EXAMPLE 3 One hundred parts epoxy resin were mixed with 1 part silicone oil and l5 parts trichlorofluoromethane. 3.5 Parts diphosphoric acid were then heated to C. with 1 part BF;;xO(C H cooled, dissolved in 15 parts s-caprolactone and the resulting solution was mixed within 30 seconds, with stirring, with the mixture of resin, pore regulator and foaming agent. After 1.5 minutes the foam had reached its full height in the mould and was non-adhesive. An 80 percent closed- Pors ar P asti 1?? ssns tys flads asha EXAMPLE 4 One hundred parts epoxy resin were mixed with 1 part silicone oil and 15 parts trichlorofluoromethane. Then a solution of 0.8 gram BF x o-chloraniline in 10 parts polyphosphoric acid hexyl ester which had been obtained by the reaction of 7 parts phosphoric acid-di-n-hexyl ester with 3 parts phosphorus pentoxide was added in 18 seconds while stirring. After introduction into the mould, the foam had reached its full height within 1 minute and had become non-adhesive. A hard tough cellular plastic with 79 percent of closed cells .a iqba insa sss itxa 3 all b as EXAMPLE 5 A mixture of 100 parts epoxy resin, 1 part silicone oil and 15 parts trichlorofluoromethane was mixed within 30 seconds, while stirring, with a mixture of 10.4 parts orthophosphoric asidt-fi Pa vr ut w q q i 3 P r B a m and introduced into a mold. Within 30 seconds the cellular plastic had reached its full height and had become nonadhesive. A completely open-cell, fine-pore colorless and hard cellular plastic which was homogeneous inside and had a density of 30 g.ll. was obtained.

EXAMPLE 6 A mixture of parts epoxy resin, l part silicone oil and 15 parts trichlorofluoromethane was mixed within 45 seconds, while stirring, with a mixture of 7 parts orthophosphoric acid, 10 parts 3,3-bis-(chloromethyl)-oxacylcobutane and 0.2 part BF 0 CH A fine-pore cellular plastic which was homogeneous inside and had a density of 40 g./l. was obtained.

What is claimed is:

1. In a process for the manufacture of a cellular plastic of an epoxy resin in the presence of an inert, readily volatilizing organic solvent as a foaming agent, a pore regulator, and additionally, a lactone or a cyclic ether, the improvement of which comprises adding to said epoxy resin as a hardener therefor a mixture of a and b wherein a is orthophosphoric acid or a phosphoric acid or orthophosphoric acid in admixture with a phosphoric acid in an amount from 0.2 to 0.6 hydroxy equivalents of said acid to each epoxy equivalent of said resin and b is a Lewis acid in an amount from 0.1 to 3 mole percent calculated on the average epoxy equivalent of said resin and wherein a is orthophosphoric acid, diphosphoric acid, triphosphoric acid, tetraphosphoric acid, pentaphosphoric acid, polyphosphoric acid, tetraalkyl diphosphoric acid, pentaalkyl triphosphoric acid, hexaalkyl tetraphosphoric acid, metaphosphoric acid alkyl esters, wherein said alkyl groups are from one to carbon atoms and may be substituted by halogen, a reaction product of phosphoric acid mono-, dior trialkyl esters with polyphosphoric acid, acid polyphosphoric acid alkyl or aryl esters of di-, tri-, tetra-, or pentaphosphoric acid, wherein said alkyl groups are as defined above; aryl esters of said phosphoric acid esters wherein the aryl ester group is a phenyl-, methylphenyl-, chlorophenyl-, or 1,3,5- tribromophenyl ester group; a neutral or a polyphosphoric acid ester of resorcinol, 4,4'-dioxydiphenyl-methane or 4,4- dioxydiphenyl-2,2-propane; and wherein b is boron trifluoridc, tintetrachloride, antimonypentachloride, phosphorus pentafluoride, antimonypentafluoride, BF;- monohydrate, BF -dihydratc, a hydroxy boron fluoride, BF -2 CH H OH, BF -O(C,H BF -2CH,,COOH, BF -aniline, BF -piperidine, BF -o-chl0roaniline, SnCl -20(C H SnCly ZHgO or PE; tetrahydrofurane; and foaming and hardening said resin to obtain said cellular plastic.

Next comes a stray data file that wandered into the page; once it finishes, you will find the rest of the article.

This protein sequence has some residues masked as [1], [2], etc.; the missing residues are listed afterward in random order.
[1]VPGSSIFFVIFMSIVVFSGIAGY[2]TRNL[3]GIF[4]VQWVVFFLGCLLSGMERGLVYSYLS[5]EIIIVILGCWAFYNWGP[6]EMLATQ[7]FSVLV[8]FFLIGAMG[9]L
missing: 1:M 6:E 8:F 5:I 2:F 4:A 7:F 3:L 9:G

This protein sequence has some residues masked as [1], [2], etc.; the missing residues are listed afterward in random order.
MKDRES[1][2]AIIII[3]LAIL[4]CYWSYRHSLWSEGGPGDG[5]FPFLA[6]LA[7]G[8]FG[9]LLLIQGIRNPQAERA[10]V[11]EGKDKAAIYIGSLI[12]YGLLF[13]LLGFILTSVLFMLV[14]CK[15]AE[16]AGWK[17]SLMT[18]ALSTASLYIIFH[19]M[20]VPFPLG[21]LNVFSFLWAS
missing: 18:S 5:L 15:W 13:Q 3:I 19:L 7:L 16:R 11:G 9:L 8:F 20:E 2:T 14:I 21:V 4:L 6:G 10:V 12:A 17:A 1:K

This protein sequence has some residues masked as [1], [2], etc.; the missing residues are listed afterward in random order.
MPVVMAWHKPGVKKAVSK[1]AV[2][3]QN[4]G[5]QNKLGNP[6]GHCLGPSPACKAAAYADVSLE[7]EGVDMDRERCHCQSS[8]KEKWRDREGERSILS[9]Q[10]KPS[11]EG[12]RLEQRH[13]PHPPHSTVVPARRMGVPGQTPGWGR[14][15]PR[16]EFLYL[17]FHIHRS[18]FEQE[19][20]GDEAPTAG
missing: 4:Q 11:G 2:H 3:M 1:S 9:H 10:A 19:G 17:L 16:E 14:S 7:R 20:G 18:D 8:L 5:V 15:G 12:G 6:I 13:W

2. The process of claim 1 wherein the lactone or cyclic ether is used as solvent for the hardener combination.

3. The process of claim 1 wherein the lactone is e-caprolactone.

4. The process of claim 1 wherein the epoxy resin is a diglycide ether of 4,4'-dioxy-diphenyl-2,2-propane.

S. The process of claim 1 wherein the Lewis acid is boron trifluoride.

6. The process as defined in claim 1 and wherein the a component is orthophosphoric acid and the b component is boron trifluoride

Referenced by
Citing PatentFiling datePublication dateApplicantTitle
US4057664 *Aug 18, 1975Nov 8, 1977Ciba-Geigy CorporationProcess for the production of quick-curing epoxide resin coatings which are resistant to chemicals and to weathering
US4533534 *Dec 22, 1983Aug 6, 1985Ford Motor CompanySprayable high-solids solution of epoxy-polyester copolymer and blocked isocyanate
US4533684 *Dec 22, 1983Aug 6, 1985Ford Motor CompanyEpoxy-polyester graft copolymer, blocked polyisocyanate
US4546118 *Oct 19, 1984Oct 8, 1985Rogers CorporationBisphenol a-epichlorohydrin adduct; anhydride curing agent
US4554332 *Jul 5, 1983Nov 19, 1985Ford Motor CompanyEpoxy resin-lactone graft polymer
US4574146 *Jul 5, 1983Mar 4, 1986Ford Motor CompanyEpoxy-polyester graft polymers
US5759691 *Mar 3, 1997Jun 2, 1998Hoechst AktiengesellschaftExpandable, halogen-free, flame retardant coating comprising epoxy resins, polyphosphonates and a curing agent
US5759692 *Mar 3, 1997Jun 2, 1998Hoechst AktiengesellschaftReacting epoxy resin with polyphosphoric ester; curing
Classifications
U.S. Classification521/104, 521/107, 521/119, 521/178, 521/106, 521/114, 521/126, 525/533
International ClassificationC08G59/14, C08J9/14
Cooperative ClassificationC08J9/143, C08J2363/00, C08G59/1422, C08J9/141
European ClassificationC08J9/14B, C08J9/14H, C08G59/14H4